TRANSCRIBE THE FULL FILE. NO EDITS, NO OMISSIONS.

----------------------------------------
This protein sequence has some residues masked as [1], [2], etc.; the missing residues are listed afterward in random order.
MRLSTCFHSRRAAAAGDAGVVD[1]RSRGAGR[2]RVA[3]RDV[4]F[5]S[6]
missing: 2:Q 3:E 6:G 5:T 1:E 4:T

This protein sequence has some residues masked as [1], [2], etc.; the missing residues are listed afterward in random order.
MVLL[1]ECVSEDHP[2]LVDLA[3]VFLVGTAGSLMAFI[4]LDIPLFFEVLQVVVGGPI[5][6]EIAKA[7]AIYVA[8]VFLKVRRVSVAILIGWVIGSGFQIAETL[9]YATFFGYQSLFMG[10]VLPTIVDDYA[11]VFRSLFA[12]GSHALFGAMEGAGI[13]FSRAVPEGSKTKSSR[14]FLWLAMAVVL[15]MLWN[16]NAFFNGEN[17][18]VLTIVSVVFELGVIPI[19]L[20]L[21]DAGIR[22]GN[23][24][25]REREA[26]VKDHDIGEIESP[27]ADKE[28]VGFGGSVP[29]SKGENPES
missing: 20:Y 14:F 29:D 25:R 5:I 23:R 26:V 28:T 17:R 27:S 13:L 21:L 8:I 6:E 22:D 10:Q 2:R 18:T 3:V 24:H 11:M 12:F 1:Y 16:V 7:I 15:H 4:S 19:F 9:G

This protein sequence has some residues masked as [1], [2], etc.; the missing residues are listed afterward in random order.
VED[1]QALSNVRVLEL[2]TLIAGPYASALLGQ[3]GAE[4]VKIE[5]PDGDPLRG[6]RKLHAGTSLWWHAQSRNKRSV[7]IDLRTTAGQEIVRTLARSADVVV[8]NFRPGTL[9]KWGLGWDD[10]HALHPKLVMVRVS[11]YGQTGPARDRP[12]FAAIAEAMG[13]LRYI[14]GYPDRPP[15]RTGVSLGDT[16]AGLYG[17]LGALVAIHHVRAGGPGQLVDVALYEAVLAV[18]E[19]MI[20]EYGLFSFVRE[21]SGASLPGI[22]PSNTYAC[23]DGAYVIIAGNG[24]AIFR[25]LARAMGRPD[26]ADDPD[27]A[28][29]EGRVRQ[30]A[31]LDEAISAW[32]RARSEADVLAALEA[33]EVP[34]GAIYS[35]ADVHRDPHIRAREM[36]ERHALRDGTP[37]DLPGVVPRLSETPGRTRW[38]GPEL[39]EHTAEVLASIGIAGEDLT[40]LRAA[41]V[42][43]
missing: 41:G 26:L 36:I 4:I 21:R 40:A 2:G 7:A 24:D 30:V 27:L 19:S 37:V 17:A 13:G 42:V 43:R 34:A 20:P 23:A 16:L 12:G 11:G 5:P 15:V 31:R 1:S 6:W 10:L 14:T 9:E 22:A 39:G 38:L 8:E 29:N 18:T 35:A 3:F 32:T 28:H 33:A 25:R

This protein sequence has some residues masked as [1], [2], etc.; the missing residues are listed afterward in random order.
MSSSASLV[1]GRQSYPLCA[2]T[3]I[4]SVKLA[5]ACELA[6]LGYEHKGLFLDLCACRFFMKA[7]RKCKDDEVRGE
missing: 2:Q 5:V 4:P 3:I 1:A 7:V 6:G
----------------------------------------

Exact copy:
This protein sequence has some residues masked as [1], [2], etc.; the missing residues are listed afterward in random order.
MRLSTCFHSRRAAAAGDAGVVD[1]RSRGAGR[2]RVA[3]RDV[4]F[5]S[6]
missing: 2:Q 3:E 6:G 5:T 1:E 4:T

This protein sequence has some residues masked as [1], [2], etc.; the missing residues are listed afterward in random order.
MVLL[1]ECVSEDHP[2]LVDLA[3]VFLVGTAGSLMAFI[4]LDIPLFFEVLQVVVGGPI[5][6]EIAKA[7]AIYVA[8]VFLKVRRVSVAILIGWVIGSGFQIAETL[9]YATFFGYQSLFMG[10]VLPTIVDDYA[11]VFRSLFA[12]GSHALFGAMEGAGI[13]FSRAVPEGSKTKSSR[14]FLWLAMAVVL[15]MLWN[16]NAFFNGEN[17][18]VLTIVSVVFELGVIPI[19]L[20]L[21]DAGIR[22]GN[23][24][25]REREA[26]VKDHDIGEIESP[27]ADKE[28]VGFGGSVP[29]SKGENPES
missing: 20:Y 14:F 29:D 25:R 5:I 23:R 26:V 28:T 17:R 27:S 13:L 21:L 8:I 6:E 22:D 10:Q 2:R 18:T 3:V 24:H 11:M 12:F 1:Y 16:V 7:I 15:H 4:S 19:F 9:G

This protein sequence has some residues masked as [1], [2], etc.; the missing residues are listed afterward in random order.
VED[1]QALSNVRVLEL[2]TLIAGPYASALLGQ[3]GAE[4]VKIE[5]PDGDPLRG[6]RKLHAGTSLWWHAQSRNKRSV[7]IDLRTTAGQEIVRTLARSADVVV[8]NFRPGTL[9]KWGLGWDD[10]HALHPKLVMVRVS[11]YGQTGPARDRP[12]FAAIAEAMG[13]LRYI[14]GYPDRPP[15]RTGVSLGDT[16]AGLYG[17]LGALVAIHHVRAGGPGQLVDVALYEAVLAV[18]E[19]MI[20]EYGLFSFVRE[21]SGASLPGI[22]PSNTYAC[23]DGAYVIIAGNG[24]AIFR[25]LARAMGRPD[26]ADDPD[27]A[28][29]EGRVRQ[30]A[31]LDEAISAW[32]RARSEADVLAALEA[33]EVP[34]GAIYS[35]ADVHRDPHIRAREM[36]ERHALRDGTP[37]DLPGVVPRLSETPGRTRW[38]GPEL[39]EHTAEVLASIGIAGEDLT[40]LRAA[41]V[42][43]
missing: 41:G 26:L 36:I 4:I 21:R 40:A 2:G 7:A 24:D 30:V 27:L 19:S 37:V 17:A 13:G 42:V 43:R 34:A 20:P 23:A 16:L 12:G 11:G 5:P 15:V 31:R 1:S 6:W 10:L 14:T 9:E 22:A 39:G 38:L 8:E 29:N 18:T 35:A 3:F 32:T 28:H 33:A 25:R

This protein sequence has some residues masked as [1], [2], etc.; the missing residues are listed afterward in random order.
MSSSASLV[1]GRQSYPLCA[2]T[3]I[4]SVKLA[5]ACELA[6]LGYEHKGLFLDLCACRFFMKA[7]RKCKDDEVRGE
missing: 2:Q 5:V 4:P 3:I 1:A 7:V 6:G